Books have all the time and space to speak, sing and dance, dine and wine when the Malawi Book Festival debuts today at Crossroads Hotel in Lilongwe.
The Malawi Book Festival spearheaded by Book Publishers Association of Malawi (Bpam) starts today through to Saturday where books will be headliners.
The festival running under the theme Book at Home, Partner for Life and funded by Hivos through the Cultural Fund for Malawi, will officially be opened by Minister of Civic Education, Culture and Community Development Cecilia Chazama.
Bpam President Alfred Msadala, who is also a renowned poet and author, said yesterday that this is an important national event destined to remind Malawians that a book is an asset.
“This festival is there not just to make up numbers for the festivals on the ground but rather it is a festival that is destined to remind Malawians that a book is an asset for every home. The book is conveyer for language aimed at informing, educating and entertaining,” Msadala said.
He said these lessons have been packaged in the programme.
“Let us meet at the festival. It is free for a purpose and the idea is to reach out to all citizens,” said the author of A Ragged Portfolio of My Portrait, A Rumbling Journey Towards the Joys of Writing Memoirs.
The programme indicates that the minister will open the festival today before the activities from outreach stations from among others Mlonda Primary School Reading Circle (Nsanje), Namisu Women Reading Club (Blantyre), Jalo Primary School Reading Circle (Nkhotakota) and Mphande Primary School Reading Circle in Mwanza.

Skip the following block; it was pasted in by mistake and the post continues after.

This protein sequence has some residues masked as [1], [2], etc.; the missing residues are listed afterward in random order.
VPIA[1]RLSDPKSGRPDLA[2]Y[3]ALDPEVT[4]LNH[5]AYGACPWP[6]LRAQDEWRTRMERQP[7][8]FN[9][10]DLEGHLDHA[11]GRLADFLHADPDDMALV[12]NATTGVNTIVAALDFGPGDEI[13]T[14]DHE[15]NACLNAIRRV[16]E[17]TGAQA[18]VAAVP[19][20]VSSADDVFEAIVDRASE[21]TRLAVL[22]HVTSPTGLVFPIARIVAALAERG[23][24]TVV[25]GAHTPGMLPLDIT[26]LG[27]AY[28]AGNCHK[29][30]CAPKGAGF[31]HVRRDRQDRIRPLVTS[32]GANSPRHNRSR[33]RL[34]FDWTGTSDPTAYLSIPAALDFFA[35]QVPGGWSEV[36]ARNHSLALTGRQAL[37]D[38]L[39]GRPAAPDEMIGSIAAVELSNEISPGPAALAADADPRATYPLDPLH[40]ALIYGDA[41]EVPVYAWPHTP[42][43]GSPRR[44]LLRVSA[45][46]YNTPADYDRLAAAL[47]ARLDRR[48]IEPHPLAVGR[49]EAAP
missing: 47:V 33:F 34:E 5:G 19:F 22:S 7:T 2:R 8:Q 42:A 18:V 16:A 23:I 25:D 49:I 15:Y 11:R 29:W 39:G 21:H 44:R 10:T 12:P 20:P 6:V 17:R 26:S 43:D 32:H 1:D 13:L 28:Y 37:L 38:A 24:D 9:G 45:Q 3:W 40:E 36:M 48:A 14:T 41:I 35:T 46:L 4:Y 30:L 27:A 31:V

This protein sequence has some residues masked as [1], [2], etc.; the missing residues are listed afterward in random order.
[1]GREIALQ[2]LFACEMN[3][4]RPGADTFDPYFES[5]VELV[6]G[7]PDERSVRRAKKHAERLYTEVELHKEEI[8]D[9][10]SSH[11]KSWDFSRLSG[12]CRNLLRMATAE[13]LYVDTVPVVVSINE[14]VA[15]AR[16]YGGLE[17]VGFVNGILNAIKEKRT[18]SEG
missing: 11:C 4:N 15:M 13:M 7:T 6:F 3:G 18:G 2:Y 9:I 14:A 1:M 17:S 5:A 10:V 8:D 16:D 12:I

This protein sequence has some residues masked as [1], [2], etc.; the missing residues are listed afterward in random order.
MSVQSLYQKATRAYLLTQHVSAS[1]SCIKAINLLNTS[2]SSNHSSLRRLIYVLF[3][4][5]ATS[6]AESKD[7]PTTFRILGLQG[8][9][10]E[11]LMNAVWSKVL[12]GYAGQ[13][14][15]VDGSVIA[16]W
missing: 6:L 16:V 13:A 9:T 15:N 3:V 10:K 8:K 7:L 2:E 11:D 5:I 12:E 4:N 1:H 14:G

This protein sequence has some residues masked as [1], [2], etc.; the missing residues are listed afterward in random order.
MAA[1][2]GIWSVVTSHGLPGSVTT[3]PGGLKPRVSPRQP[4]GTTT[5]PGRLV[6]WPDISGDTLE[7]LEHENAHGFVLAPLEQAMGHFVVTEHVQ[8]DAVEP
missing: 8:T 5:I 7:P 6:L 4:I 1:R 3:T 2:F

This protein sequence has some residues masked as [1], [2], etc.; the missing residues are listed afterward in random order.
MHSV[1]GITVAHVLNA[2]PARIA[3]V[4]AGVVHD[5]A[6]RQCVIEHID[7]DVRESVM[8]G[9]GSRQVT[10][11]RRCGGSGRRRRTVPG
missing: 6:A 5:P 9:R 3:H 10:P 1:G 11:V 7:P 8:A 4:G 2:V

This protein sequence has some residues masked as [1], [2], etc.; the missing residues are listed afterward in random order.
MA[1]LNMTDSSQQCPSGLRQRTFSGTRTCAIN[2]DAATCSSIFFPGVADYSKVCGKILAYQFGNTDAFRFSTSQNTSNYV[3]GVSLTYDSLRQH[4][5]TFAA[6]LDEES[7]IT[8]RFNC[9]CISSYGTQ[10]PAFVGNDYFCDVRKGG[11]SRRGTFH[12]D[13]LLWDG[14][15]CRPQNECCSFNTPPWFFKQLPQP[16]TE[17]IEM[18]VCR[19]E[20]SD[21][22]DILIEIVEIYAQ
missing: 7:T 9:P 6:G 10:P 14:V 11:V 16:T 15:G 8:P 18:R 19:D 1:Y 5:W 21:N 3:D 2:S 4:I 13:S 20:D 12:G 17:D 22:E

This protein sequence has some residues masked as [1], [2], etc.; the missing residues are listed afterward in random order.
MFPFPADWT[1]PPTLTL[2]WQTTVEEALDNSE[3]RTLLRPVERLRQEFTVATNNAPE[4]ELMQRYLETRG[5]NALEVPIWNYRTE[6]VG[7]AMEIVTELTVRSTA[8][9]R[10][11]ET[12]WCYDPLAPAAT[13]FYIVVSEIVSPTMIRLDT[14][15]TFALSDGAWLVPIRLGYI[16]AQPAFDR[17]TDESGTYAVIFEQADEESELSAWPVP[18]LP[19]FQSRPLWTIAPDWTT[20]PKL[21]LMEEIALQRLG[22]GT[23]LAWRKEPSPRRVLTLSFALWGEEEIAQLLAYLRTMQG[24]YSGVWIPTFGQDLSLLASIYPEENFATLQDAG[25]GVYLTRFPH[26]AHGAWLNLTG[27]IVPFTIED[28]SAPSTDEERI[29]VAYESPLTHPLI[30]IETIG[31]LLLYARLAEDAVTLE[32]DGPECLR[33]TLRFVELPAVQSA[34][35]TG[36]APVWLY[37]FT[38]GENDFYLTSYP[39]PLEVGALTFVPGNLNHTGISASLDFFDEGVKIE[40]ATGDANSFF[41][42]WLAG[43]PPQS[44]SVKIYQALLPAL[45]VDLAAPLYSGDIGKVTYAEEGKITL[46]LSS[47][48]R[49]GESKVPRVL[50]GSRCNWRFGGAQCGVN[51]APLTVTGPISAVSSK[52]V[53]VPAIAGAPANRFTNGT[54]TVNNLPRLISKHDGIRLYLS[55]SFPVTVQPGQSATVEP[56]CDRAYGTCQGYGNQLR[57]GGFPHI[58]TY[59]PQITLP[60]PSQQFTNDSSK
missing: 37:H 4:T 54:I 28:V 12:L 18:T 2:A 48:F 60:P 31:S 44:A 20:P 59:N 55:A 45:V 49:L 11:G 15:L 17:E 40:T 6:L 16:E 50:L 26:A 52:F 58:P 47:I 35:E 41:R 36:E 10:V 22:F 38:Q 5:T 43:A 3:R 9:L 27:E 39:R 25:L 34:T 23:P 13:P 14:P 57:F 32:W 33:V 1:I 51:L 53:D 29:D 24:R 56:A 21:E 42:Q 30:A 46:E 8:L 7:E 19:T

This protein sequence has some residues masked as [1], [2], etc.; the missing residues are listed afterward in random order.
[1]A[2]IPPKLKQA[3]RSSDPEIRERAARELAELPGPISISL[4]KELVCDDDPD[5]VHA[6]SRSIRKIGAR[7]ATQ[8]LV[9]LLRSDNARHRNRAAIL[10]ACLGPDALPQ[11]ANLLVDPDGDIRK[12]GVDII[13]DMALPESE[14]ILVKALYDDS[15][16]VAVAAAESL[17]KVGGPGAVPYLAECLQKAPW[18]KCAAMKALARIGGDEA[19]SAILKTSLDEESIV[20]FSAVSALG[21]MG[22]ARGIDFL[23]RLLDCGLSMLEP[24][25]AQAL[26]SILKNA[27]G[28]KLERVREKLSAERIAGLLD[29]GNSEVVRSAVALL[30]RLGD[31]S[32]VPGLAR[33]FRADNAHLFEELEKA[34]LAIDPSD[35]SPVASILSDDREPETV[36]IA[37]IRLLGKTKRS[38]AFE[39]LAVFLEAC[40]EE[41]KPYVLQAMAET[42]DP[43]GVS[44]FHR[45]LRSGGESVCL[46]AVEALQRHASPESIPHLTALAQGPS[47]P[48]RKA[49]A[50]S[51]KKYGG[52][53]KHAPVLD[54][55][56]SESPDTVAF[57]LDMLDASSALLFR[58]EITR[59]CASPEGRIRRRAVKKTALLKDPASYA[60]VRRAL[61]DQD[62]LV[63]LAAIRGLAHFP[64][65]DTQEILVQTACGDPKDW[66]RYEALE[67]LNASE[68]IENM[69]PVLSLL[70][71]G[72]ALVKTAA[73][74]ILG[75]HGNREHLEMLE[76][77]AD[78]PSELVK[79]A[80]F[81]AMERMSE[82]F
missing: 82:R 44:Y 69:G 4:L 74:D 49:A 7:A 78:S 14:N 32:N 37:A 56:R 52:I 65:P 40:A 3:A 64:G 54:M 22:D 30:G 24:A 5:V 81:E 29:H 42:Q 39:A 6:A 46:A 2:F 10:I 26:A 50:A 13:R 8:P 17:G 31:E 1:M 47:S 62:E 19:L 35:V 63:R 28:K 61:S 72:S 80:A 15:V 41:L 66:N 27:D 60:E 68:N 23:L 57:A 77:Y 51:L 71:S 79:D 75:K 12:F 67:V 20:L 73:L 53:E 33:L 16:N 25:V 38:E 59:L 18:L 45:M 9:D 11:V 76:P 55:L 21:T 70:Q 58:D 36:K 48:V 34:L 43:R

This activity in the afternoon will be moderated by story teller Nancy Phiri before entertainment activities late on which will include poetry recitals and acoustic music to be moderated by writer Shadreck Chikoti.
Tomorrow the activities will include a publishing workshop to be moderated by Dr James Ng’ombe and presentations on the Copyright Act 2016.
There will also be a cultural evening on the day.
The festival will end on Saturday with a story-telling session.
“As we said earlier we are done with the preparations and now it’s time for people to enjoy the festival. We urge Malawians of all ages to come and sample Malawian book market. We are providing for all ages and classes of our society,” he said.
Msadala also hailed National Library Service for the support saying as principal partners, they would be mounting children’s corner so that those who bring children should comfortably settle as adults will be moving from stall to stall.
Msadala, who also pens a column titled Literary Talk in The Sunday Times said as Bpam their mandate is representing, promoting and protecting by all rightful means the interests of book/book related materials and journal publishers.
“Our project title for the next five years is Taking the Book Back to the Society.
In our strategic plan, we want to implement projects that address gaps such as inadequate publishing skills and competences and deterioration of reading culture,” Msadala said.
With technology taking its toll, people no longer have interest to read books with many only have time to read them during studies.
“Many people have associated the book with school but a book should start from home. The problem is that people think a book is for studies only,” Msadala said.
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